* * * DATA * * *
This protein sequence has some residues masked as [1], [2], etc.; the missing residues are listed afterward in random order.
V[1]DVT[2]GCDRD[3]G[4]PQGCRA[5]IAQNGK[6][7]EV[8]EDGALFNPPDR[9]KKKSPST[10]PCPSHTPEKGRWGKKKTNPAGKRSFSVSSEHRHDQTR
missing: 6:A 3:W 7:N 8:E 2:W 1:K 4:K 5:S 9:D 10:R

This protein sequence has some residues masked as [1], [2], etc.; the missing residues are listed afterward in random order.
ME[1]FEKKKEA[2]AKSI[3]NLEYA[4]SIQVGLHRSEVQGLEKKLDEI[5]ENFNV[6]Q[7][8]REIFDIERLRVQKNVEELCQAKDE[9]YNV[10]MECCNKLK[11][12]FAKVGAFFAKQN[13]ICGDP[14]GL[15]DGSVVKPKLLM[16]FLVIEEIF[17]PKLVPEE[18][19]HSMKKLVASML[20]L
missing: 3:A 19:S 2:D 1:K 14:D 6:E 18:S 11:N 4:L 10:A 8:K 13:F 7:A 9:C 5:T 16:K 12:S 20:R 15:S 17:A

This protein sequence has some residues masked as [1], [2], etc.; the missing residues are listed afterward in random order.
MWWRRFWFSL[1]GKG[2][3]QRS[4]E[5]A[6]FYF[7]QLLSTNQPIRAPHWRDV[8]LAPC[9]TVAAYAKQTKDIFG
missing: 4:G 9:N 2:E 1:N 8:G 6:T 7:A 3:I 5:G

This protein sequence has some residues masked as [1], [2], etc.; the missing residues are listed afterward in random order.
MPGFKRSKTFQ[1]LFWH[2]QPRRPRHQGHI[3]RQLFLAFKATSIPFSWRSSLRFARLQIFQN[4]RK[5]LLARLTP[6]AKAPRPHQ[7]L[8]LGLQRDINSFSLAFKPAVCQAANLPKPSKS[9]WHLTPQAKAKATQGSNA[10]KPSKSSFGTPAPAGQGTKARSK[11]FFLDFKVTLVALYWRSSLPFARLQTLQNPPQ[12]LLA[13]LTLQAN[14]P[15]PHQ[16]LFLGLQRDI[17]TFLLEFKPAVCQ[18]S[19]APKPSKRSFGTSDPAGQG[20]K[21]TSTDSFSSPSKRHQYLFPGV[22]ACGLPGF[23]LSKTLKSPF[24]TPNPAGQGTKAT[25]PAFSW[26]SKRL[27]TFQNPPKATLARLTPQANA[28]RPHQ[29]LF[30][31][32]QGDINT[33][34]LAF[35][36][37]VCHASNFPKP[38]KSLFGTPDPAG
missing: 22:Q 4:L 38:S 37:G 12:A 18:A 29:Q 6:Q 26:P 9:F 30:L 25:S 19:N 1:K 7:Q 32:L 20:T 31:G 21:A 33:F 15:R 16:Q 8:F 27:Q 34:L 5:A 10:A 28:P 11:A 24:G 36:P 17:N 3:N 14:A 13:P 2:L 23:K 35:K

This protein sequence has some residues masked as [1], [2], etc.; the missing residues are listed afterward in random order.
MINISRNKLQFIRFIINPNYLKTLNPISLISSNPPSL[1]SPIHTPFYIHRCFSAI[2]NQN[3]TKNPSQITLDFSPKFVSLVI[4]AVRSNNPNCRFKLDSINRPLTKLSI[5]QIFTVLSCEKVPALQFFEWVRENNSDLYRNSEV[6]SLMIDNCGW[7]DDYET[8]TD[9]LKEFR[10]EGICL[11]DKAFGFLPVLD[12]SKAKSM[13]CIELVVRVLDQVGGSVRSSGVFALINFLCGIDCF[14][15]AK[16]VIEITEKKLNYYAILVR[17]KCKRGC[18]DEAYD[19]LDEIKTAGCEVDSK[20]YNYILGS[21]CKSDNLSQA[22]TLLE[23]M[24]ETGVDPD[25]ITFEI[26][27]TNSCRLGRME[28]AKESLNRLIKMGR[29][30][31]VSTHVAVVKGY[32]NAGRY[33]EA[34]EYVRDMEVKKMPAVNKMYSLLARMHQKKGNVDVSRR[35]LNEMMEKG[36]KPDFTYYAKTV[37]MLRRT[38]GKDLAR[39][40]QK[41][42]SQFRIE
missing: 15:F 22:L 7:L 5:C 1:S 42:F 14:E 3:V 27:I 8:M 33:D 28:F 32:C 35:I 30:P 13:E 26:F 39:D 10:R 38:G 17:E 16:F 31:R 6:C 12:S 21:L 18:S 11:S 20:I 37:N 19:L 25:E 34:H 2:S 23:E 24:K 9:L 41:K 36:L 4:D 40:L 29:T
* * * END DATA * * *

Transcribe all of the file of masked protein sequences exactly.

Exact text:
This protein sequence has some residues masked as [1], [2], etc.; the missing residues are listed afterward in random order.
V[1]DVT[2]GCDRD[3]G[4]PQGCRA[5]IAQNGK[6][7]EV[8]EDGALFNPPDR[9]KKKSPST[10]PCPSHTPEKGRWGKKKTNPAGKRSFSVSSEHRHDQTR
missing: 6:A 3:W 7:N 8:E 2:W 1:K 4:K 5:S 9:D 10:R

This protein sequence has some residues masked as [1], [2], etc.; the missing residues are listed afterward in random order.
ME[1]FEKKKEA[2]AKSI[3]NLEYA[4]SIQVGLHRSEVQGLEKKLDEI[5]ENFNV[6]Q[7][8]REIFDIERLRVQKNVEELCQAKDE[9]YNV[10]MECCNKLK[11][12]FAKVGAFFAKQN[13]ICGDP[14]GL[15]DGSVVKPKLLM[16]FLVIEEIF[17]PKLVPEE[18][19]HSMKKLVASML[20]L
missing: 3:A 19:S 2:D 1:K 14:D 6:E 18:S 11:N 4:L 10:A 8:K 13:F 7:A 9:C 5:T 16:K 12:S 20:R 15:S 17:A

This protein sequence has some residues masked as [1], [2], etc.; the missing residues are listed afterward in random order.
MWWRRFWFSL[1]GKG[2][3]QRS[4]E[5]A[6]FYF[7]QLLSTNQPIRAPHWRDV[8]LAPC[9]TVAAYAKQTKDIFG
missing: 4:G 9:N 2:E 1:N 8:G 6:T 7:A 3:I 5:G

This protein sequence has some residues masked as [1], [2], etc.; the missing residues are listed afterward in random order.
MPGFKRSKTFQ[1]LFWH[2]QPRRPRHQGHI[3]RQLFLAFKATSIPFSWRSSLRFARLQIFQN[4]RK[5]LLARLTP[6]AKAPRPHQ[7]L[8]LGLQRDINSFSLAFKPAVCQAANLPKPSKS[9]WHLTPQAKAKATQGSNA[10]KPSKSSFGTPAPAGQGTKARSK[11]FFLDFKVTLVALYWRSSLPFARLQTLQNPPQ[12]LLA[13]LTLQAN[14]P[15]PHQ[16]LFLGLQRDI[17]TFLLEFKPAVCQ[18]S[19]APKPSKRSFGTSDPAGQG[20]K[21]TSTDSFSSPSKRHQYLFPGV[22]ACGLPGF[23]LSKTLKSPF[24]TPNPAGQGTKAT[25]PAFSW[26]SKRL[27]TFQNPPKATLARLTPQANA[28]RPHQ[29]LF[30][31][32]QGDINT[33][34]LAF[35][36][37]VCHASNFPKP[38]KSLFGTPDPAG
missing: 22:Q 4:L 38:S 37:G 12:A 18:A 29:Q 6:Q 26:P 9:F 30:L 25:S 19:N 1:K 7:Q 32:L 20:T 31:G 21:A 33:F 15:R 16:Q 8:F 27:Q 34:L 5:A 10:A 28:P 11:A 24:G 36:P 17:N 3:N 14:A 13:P 2:L 23:K 35:K

This protein sequence has some residues masked as [1], [2], etc.; the missing residues are listed afterward in random order.
MINISRNKLQFIRFIINPNYLKTLNPISLISSNPPSL[1]SPIHTPFYIHRCFSAI[2]NQN[3]TKNPSQITLDFSPKFVSLVI[4]AVRSNNPNCRFKLDSINRPLTKLSI[5]QIFTVLSCEKVPALQFFEWVRENNSDLYRNSEV[6]SLMIDNCGW[7]DDYET[8]TD[9]LKEFR[10]EGICL[11]DKAFGFLPVLD[12]SKAKSM[13]CIELVVRVLDQVGGSVRSSGVFALINFLCGIDCF[14][15]AK[16]VIEITEKKLNYYAILVR[17]KCKRGC[18]DEAYD[19]LDEIKTAGCEVDSK[20]YNYILGS[21]CKSDNLSQA[22]TLLE[23]M[24]ETGVDPD[25]ITFEI[26][27]TNSCRLGRME[28]AKESLNRLIKMGR[29][30][31]VSTHVAVVKGY[32]NAGRY[33]EA[34]EYVRDMEVKKMPAVNKMYSLLARMHQKKGNVDVSRR[35]LNEMMEKG[36]KPDFTYYAKTV[37]MLRRT[38]GKDLAR[39][40]QK[41][42]SQFRIE
missing: 15:F 22:L 7:L 5:C 1:S 42:F 14:E 3:V 27:I 8:M 33:D 28:F 32:C 35:I 30:P 13:E 26:F 39:D 10:R 38:G 17:E 16:F 31:R 6:C 12:S 21:L 18:S 11:S 20:I 37:N 19:L 25:E 34:H 2:S 23:E 24:K 9:L 41:K 36:L 4:D 40:L 29:T